Photo: Charlie Hickenbottom on the opening moves of “Tubbing at Der Ritterhof” on the Sport Wall at Rattlesnake Rock in the Tumwater Canyon.
Written by Charlie Hickenbottom
When it warms up again and you are looking for shady climbing, consider a trip up to Rattlesnake Rock in the Tumwater Canyon. The rock is clean and steep with a multitude of small edge holds that offer classic face climbing. I’ve never seen a rattlesnake there, but I assume someone did way back when the crag was named.
Regardless of rattlers, be forewarned that this crag in general has a PG rating. Route and approach details are in Kramer’s current Leavenworth Rock, pages 54-55. The climbs known for shade on the “Sport Wall” are rated 5.10-5.12. The approach trail is steep and loose. Common with many approach trails in the Icicle is the characteristic that the trail was “constructed” too steep for the soil type. The sandy soil does not hold in place very well. The switchbacks are numerous and tight. It would be very possible to send rockfall onto others when ascending or descending the approach trail, so use some caution. There are a lot of other climbing crags that would make more sense if you are with a large group of climbers. Consider using adjustable trekking poles for the approach/descent. Kramer describes the approach as “unpleasant” and his estimate of 15 minutes to access the wall is optimistic. Hurrying up or down this trail only invites more rockfall and tread damage.
Once climbing, a stick clip is an option to lower the “fear factor” in reaching the first clip on some of the routes that involve difficult climbing right off the ground.
It’s interesting to note how some of the route ratings have evolved over the years as has the character of the crag. I first made it up to the Rattlesnake/Piton Tower complex in 1978. Protection then was transitioning quickly to chocks and stoppers, with many climbers making the transition from pitons to hammerless protection. If anchor bolts happened to be found, they were a quarter-inch diameter and certainly not of the length considered standard today. Of course, no battery-powered drills were used then and sport climbing was not a term yet coined.
Back then Viper Crack was rated 5.6 (now 5.8) and Shakey Pine was rated 5.7 (now also 5.8). The twin cracks (now known as the “East Face”) on Piton Tower was rated 5.8+. The rating for this climb has been adjusted upward numerous times since then (1989: 5.9; 1991: 5.10a; now 5.10-, corresponding to about 5.10a/b).
My next trip to Rattlesnake Rock wasn’t until 1996. By this time, the “Sport Wall” had been developed, with most of the sport routes on this section of the crag put up in the late 1980s. While there are some quality cracks up here, the bolted “Sport Wall” is considered the primary attraction today.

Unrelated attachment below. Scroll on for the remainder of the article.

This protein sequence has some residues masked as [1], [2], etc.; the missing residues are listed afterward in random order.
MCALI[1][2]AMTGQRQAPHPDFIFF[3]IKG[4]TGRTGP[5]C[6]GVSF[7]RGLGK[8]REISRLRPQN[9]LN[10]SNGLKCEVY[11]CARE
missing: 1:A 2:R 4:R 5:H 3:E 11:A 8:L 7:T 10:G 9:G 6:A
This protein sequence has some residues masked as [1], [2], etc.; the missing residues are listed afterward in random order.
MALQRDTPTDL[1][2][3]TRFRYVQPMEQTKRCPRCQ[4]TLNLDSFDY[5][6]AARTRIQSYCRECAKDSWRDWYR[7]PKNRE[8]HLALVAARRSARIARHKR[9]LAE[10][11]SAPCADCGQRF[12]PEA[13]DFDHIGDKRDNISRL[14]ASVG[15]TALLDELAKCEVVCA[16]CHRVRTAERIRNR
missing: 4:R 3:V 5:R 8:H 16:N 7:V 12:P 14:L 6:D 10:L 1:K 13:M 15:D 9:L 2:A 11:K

For the area shown on Kramer’s topo as the “Sport Wall”, the shady time to visit is in the morning. As the sun cuts across the sky around midday, it will shine in somewhat sideways on the wall, making it difficult to focus easily on the climbing above you. During cooler weather, consider coming up in the afternoon/early evening and you will have the sun behind you to light up the wall in a favorable way.
As you approach the base of the Rattlesnake Rock, note that there are two distinct, but separate belay areas. To the right and up loose class 2 terrain is a belay ledge for “Zweibles” 5.12b, “Rock n. Rattle” 11c, and “Tubbing at Der Ritterhof” 11a. If you study the guidebook topo carefully, you will note that the drawing incorrectly places the location of the start of “Tubbing…” on the wrong ledge. The drawing also makes it appear that both belay ledges are at the same level, with is also misleading. The access to the higher ledge on the left side of the wall involves steep class 3 terrain up to an exposed ledge that has a few belay bolts. This is the ledge for access to “Flying Circus” (10d), “Early Archeologist” (10a), “Forearm Confusion” (10d), and “Drillmeister” (11b).
If most of this sounds too hard for your skill set, you can at least sample the wall by leading “Early Archeologist” and then use the same anchors to top rope “Forearm Confusion.” Consider stopping on a small ledge below the class 3 part and use this as a “base”. From here you could take rope and draws up the exposed part while wearing harness and rock shoes.
I havenʼt tried this with a 60-meter rope, but with a 70-meter rope it is possible to rappel from the top of the routes on the left side of the wall to the “base” below the class 3 approach. Another option available with a 70-meter rope is to do routes on the left side of the wall, then use the “Drillmeister” anchors to rappel down to the base of the right side of the wall.
Up and left from the “Sport Wall” is at least one additional bolted line that is not in the current guide (rating unknown). Visible on Piton Tower from the “Sport Wall” is a mixed route “Fine by Me” (5.10+).
If youʼre up at Rattlesnake Rock on a warm morning and want to do “Fine by Me,” be aware that this route on Piton Tower comes into the sun well before the shade is compromised on the “Sport Wall” on Rattlesnake Rock.
Photo: Charlie Hickenbottom climbing “Fine by Me” on Piton Tower.
Leave It Better Than You Found It: This should be every outdoor user’s goal. Pick up trash left by others, pull some noxious weeds along your route, throw branches over unwanted spur trails, don’t ride or walk wet trails when you’re leaving ruts/footprints deeper than ¼ inch…
Disclaimer. Treat this information as recommendations, not gospel. Conditions change and those contributing these reports are volunteers–they may make mistakes or not know all the issues affecting a route. You are responsible for yourself, your actions, and your safety. If you won’t accept that responsibility, you are prohibited from using our information.